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Chapter: 3 Chemistry
    Section: 3.7 Properties of chemical bonds
        SubSection: 3.7.6 Ionic radii

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3.7.6 Ionic radii

Empirical values for ionic radii are used for predicting interatomic distances and packing in crystals, even when the forces are far from being purely ionic. The ions are regarded as hard spheres, whose size is, to a first approximation, constant in all environments. To a second approximation, it has long been recognized that there is a dependence on coordination number, and, more recently, for transition-metal ions, a dependence also on spin state. Separate values are listed accordingly in the table.

The coordination number of an atom is the number of its first-nearest neighbours of opposite sign. It may sometimes be ambiguous when the neighbours are not all at exactly the same distance; judgement and experience, rather than formal rules, must then decide which of them are to be counted as first-nearest. Different decisions on this point will lead to small differences in estimates of the mean cation–anion distance within the polyhedron (the figure whose vertices are the first-nearest neighbour anions around the cation).

The spin state of a transition-metal ion refers to its spin angular momentum. Normally this depends on the ground state of the free atom, and is given by Hund's rule; this is the high-spin state. In a particular crystal structure, however, ions may be situated in strong ligand fields which reduce the spin angular momentum; this is the low-spin state2.

In using the table, no a priori knowledge of the ionic character of the bonds, i.e. of the degree of polarization or covalent character, is needed. An estimate of the degree of polarization is given by the Pauling electrostatic valence, whose value is the valency of the cation divided by its coordination number Z. The radii tabulated for the different coordination numbers have been so derived as to allow for this, and will predict the mean cation–anion distance within a polyhedron to an accuracy, generally, of about ±3 pm. Individual distances may, however, show a rather larger scatter. The tabulated values also predict the shortest anion–anion polyhedron edges and packing distances for polyhedra where the Pauling valence is not greater than 1; for greater Pauling valences, the polyhedron edges are considerably shorter than the anion diameter.

The radii r tabulated are taken, with some simplification, from those listed by R. D. Shannon and C. T. Prewitt, Acta Cryst., 1969, B25, 925, with corrections ibid., 1970, B26, 1046. Methods of derivation and references to earlier work will be found there. For the sort of corrections to be made for more precise work, see, for example, W. H. Baur, Trans. Am. Cryst. Assoc., 1970, 6, 129.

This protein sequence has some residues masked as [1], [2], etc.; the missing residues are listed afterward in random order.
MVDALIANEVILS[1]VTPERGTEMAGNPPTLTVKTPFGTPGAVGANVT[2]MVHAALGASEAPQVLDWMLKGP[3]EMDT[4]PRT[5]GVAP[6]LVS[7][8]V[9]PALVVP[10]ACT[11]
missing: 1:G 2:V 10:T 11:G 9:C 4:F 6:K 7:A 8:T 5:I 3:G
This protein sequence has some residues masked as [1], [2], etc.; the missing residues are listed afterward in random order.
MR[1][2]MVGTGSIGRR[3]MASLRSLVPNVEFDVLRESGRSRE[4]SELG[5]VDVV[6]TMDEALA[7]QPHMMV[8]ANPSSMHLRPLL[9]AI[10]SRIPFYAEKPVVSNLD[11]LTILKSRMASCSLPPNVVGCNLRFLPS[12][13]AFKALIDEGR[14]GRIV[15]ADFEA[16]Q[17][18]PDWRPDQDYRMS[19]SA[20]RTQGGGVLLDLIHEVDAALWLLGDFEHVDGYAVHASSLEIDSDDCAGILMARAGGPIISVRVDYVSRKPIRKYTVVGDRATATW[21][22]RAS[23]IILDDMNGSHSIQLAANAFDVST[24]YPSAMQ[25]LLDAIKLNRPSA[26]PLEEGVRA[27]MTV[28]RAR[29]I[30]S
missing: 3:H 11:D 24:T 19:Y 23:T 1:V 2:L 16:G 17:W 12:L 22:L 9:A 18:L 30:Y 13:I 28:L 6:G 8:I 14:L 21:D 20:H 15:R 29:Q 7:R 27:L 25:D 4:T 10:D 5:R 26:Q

Ionic radii

Z
Cation

4

6  

8

12

 Z
 Cation

4

    6    

    8

12

 Z
Cation

4

6

8

     12

r/pm

r/pm

r/pm

  Li+

59

74 

 

 

  Pb2+

  94

118  

129  

149  

  Si4+

26

40

 

 

  Na+

 

102 

 116

 

   

   

 

 

 

  Ge4+

40

54

 

 

  K+

 

138 

 151

160

  B3+

  12

 

 

 

  Sn4+

 

69

 

 

  Rb+

 

149 

 160

173

  Al3+

  39

53  

 

 

  Pb4+

 

78

94

 

  Cs+

 

170 

 182

188

  Ga3+

  47

62  

 

 

   

 

 

 

 

 

 

 

 

 

  In3+

   

79  

92  

 

  Ti4+

 

60

 

 

  Ag+

 

115 

 130

 

  Tl3+

   

88  

100  

 

  Zr4+

 

72

84

 

  Tl+

 

150 

 160

176

   

   

 

 

 

  Hf 4+

 

71

83

 

 

 

 

 

 

  Sc3+

   

73  

87  

 

  Th4+

 

100

106

 

  Be2+

27

 

 

 

  Y3+

   

90  

101  

 

  U4+

 

97

100

 

  Mg2+

58

72 

 

 

  La3+

   

106  

118  

132  

    

 

 

 

 

  Ca2+

 

100 

 112

135

   

   

 

 

 

  P5+

17

35

 

 

  Sr2+

 

116 

 125

144

  Cr3+

   

61  

 

 

  As5+

34

50

 

 

  Ba2+

 

136 

 142

160

  Mn3+

LS

   

58  

 

 

  Sb5+

 

61

 

 

 

 

 

 

 

  Mn3+

HS

   

65  

 

 

  Bi5+

 

74

 

 

  Zn2+

60

75 

 

 

  Fe3+

LS

   

55  

 

 

  V5+

36

54

 

 

  Cd2+

80

95 

107

131

  Fe3+

HS

  49

65  

 

 

  Nb5+

32 

64

 

 

 

 

 

 

 

  Co3+

LS

   

53  

 

 

  Ta5+

 

64

69

 

  Mn2+   LS

 

67 

 

 

  Co3+

HS

   

61  

 

 

   

 

 

 

 

  Mn2+   HS

 

82 

 

 

   

   

 

 

 

  S6+

12

 

 

 

  Fe2+   LS

 

61 

 

 

  Bi3+

   

102  

111  

 

   

 

 

 

 

  Fe2+   HS

63

78 

 

 

   

   

 

 

 

  Cr6+

30

52

 

 

  Co2+   LS

 

57 

 

 

  Pu3+

   

100  

 

 

  Mo6+

42

60

 

 

  Co2+   HS

 

74 

 

 

   

   

 

 

 

  W6+

41

58

 

 

  Ni2+

 

70 

 

 

   

   

 

 

 

  U6+

48

75

 

 

  Cu2+

 

73 

 

 

   

   

 

 

 

    

 

 

 

 

Z
Anion

2

4  

6

  

 

Z
Anion

2

4   

6   

 

    

 

 

 

 

r/pm

   r/pm

    

 

 

 

 

  F

128  

131  

133

 

  O2−

  135

138  

140  

 

    

 

 

 

 

  Cl

 

181† 

 

 

  S2−

   

184† 

 

 

   

 

 

 

 

  Br

 

196† 

 

 

   

   

 

 

 

   

 

 

 

 

  I

 

220† 

 

 

   

   

 

 

 

   

 

 

 

 

 

 

 

 

 

 

 

 

 

 

 

 

 

 

 

 

LS, low-spin state; HS, high-spin state.
Independent of coordination number.




M.L.McGlashan

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